The application period for the 2023 Honors Attorney Program has Closed.
The website will be updated to reflect the 2024 Honors Attorney Program Application Dates. For additional information please refer to Frequently Asked Questions. If you do not see the answer to your question, please email your question to HonorsAttorneyProgram@fdic.gov.
The Honors Attorney Program
The Federal Deposit Insurance Corporation's Honors Attorney Program is a highly competitive and prestigious 2-year entry-level professional development program. It is a unique opportunity for outstanding students in their final year of law school, new law school graduates in a post-graduate program, and recently graduated judicial clerks to learn and work in support of the FDIC’s mission of maintaining stability and public confidence in the nation’s financial system. In addition, as innovative and transformative technologies are rapidly altering the ways financial institutions serve their customers, participants will be exposed to valuable and stimulating areas of law atypical to most government practice.
Honors Attorneys will receive an in-depth understanding of the FDIC's role in our financial system and an opportunity for public service. Honors Attorneys are assigned to a wide variety of projects throughout the Legal Division that provide extensive and diverse legal experience in an inclusive work environment, which recognizes and appreciates all employees’ perspectives and talents. Additionally, there is a substantial amount of individual responsibility assigned to them throughout the program. The FDIC is committed to providing personal and professional growth opportunities. Honors Attorneys are provided with work assignments designed to expose them to different areas of FDIC legal practice. Honors Attorneys tackle important and interesting matters, including, for example:
- Participating in high profile rulemakings implementing the Dodd-Frank Wall Street Reform and Consumer Protection Act, and the Economic Growth, Regulatory Relief, and Consumer Protection Act, and the Coronavirus Aid, Relief, and Economic Security Act;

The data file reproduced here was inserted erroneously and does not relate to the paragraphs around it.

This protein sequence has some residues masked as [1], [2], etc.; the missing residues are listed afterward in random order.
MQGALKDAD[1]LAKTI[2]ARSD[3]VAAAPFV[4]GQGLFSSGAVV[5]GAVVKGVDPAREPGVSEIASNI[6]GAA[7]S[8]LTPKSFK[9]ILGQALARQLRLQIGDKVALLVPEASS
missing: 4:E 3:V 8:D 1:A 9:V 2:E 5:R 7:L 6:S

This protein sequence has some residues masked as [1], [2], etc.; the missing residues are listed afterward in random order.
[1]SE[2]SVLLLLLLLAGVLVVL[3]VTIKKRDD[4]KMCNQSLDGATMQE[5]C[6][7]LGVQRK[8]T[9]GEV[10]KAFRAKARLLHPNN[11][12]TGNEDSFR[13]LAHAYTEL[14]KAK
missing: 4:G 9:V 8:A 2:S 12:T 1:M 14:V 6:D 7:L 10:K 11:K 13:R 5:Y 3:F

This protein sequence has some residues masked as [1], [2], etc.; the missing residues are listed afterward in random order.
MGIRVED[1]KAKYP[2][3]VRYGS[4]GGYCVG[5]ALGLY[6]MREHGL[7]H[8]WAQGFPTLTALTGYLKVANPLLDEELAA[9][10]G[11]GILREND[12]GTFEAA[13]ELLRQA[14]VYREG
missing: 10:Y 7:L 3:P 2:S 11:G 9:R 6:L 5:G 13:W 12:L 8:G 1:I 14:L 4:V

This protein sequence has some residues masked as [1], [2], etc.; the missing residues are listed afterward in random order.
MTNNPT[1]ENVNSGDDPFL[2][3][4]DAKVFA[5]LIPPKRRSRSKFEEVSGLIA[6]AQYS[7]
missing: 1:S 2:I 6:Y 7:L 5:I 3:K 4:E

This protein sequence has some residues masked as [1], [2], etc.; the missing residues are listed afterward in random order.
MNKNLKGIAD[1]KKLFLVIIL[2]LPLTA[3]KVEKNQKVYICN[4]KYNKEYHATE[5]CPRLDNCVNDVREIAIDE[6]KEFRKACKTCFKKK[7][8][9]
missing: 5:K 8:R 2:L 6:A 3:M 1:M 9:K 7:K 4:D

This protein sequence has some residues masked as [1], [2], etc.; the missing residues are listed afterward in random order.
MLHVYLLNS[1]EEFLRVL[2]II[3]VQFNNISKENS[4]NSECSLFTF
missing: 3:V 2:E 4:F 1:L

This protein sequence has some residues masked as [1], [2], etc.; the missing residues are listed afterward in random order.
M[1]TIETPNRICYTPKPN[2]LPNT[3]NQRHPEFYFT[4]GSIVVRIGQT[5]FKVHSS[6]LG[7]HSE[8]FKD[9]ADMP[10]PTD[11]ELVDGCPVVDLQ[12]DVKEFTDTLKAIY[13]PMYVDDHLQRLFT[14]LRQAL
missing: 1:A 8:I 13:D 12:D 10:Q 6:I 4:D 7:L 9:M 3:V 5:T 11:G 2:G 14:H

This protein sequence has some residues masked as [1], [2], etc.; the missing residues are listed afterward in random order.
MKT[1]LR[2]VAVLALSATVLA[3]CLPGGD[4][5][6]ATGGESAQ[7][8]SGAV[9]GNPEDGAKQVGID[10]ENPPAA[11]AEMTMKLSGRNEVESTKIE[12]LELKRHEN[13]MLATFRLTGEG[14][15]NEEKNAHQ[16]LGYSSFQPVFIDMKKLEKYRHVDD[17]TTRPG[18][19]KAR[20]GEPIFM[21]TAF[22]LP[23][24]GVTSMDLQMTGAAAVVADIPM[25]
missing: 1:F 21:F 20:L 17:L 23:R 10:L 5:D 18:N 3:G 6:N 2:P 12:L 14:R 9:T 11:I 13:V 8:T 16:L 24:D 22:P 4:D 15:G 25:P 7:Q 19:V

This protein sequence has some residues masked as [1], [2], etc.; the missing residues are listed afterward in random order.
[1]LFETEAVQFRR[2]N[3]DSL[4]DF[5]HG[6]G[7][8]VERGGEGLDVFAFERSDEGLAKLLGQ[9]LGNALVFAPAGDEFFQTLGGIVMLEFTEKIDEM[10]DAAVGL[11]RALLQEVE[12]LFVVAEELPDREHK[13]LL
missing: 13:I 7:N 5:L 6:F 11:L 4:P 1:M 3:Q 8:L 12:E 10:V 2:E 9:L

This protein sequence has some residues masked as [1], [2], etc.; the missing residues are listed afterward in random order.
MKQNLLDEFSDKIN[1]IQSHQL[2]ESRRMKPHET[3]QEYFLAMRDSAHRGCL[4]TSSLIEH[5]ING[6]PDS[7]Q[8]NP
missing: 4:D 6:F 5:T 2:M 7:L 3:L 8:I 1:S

- Preparing for and attending meetings with international banking regulators; and
- Working with attorneys on consumer and risk enforcement matters, including taking sworn statements in preparation for administrative hearings.
Why Join the FDIC?
The FDIC is a cornerstone federal agency upholding, protecting, and maintaining stability and public confidence in the nation's financial system. Created in 1933 in response to the thousands of bank failures that occurred in the 1920s and early 1930s, the FDIC was established to maintain public confidence in the nation’s financial system and to provide a Federal guarantee of customers’ deposits, within certain limits, in the event of a financial institution failure. As an independent federal agency that insures deposits, the FDIC is charged with examining and supervising financial institutions for safety, soundness and consumer protection; ensuring that large and complex financial institutions resolvable; and managing receiverships.
Since the start of FDIC insurance on January 1, 1934, not one depositor has lost a cent of insured funds as a result of a failure of a financial institution. The FDIC sign - posted in insured depository institutions across the country - is a symbol of confidence.
During the recent financial crises, the FDIC played a critical leadership role in stemming the global crisis, including an unprecedented use of emergency authorities. FDIC attorneys made critical contributions to the FDIC’s actions in containing the systemic risk within the banking industry and restoring financial stability after the failure of almost 500 insured depository institutions. Further, FDIC attorneys have been leaders in creating regulatory changes in the wake of the Great Recession of 2007-2009.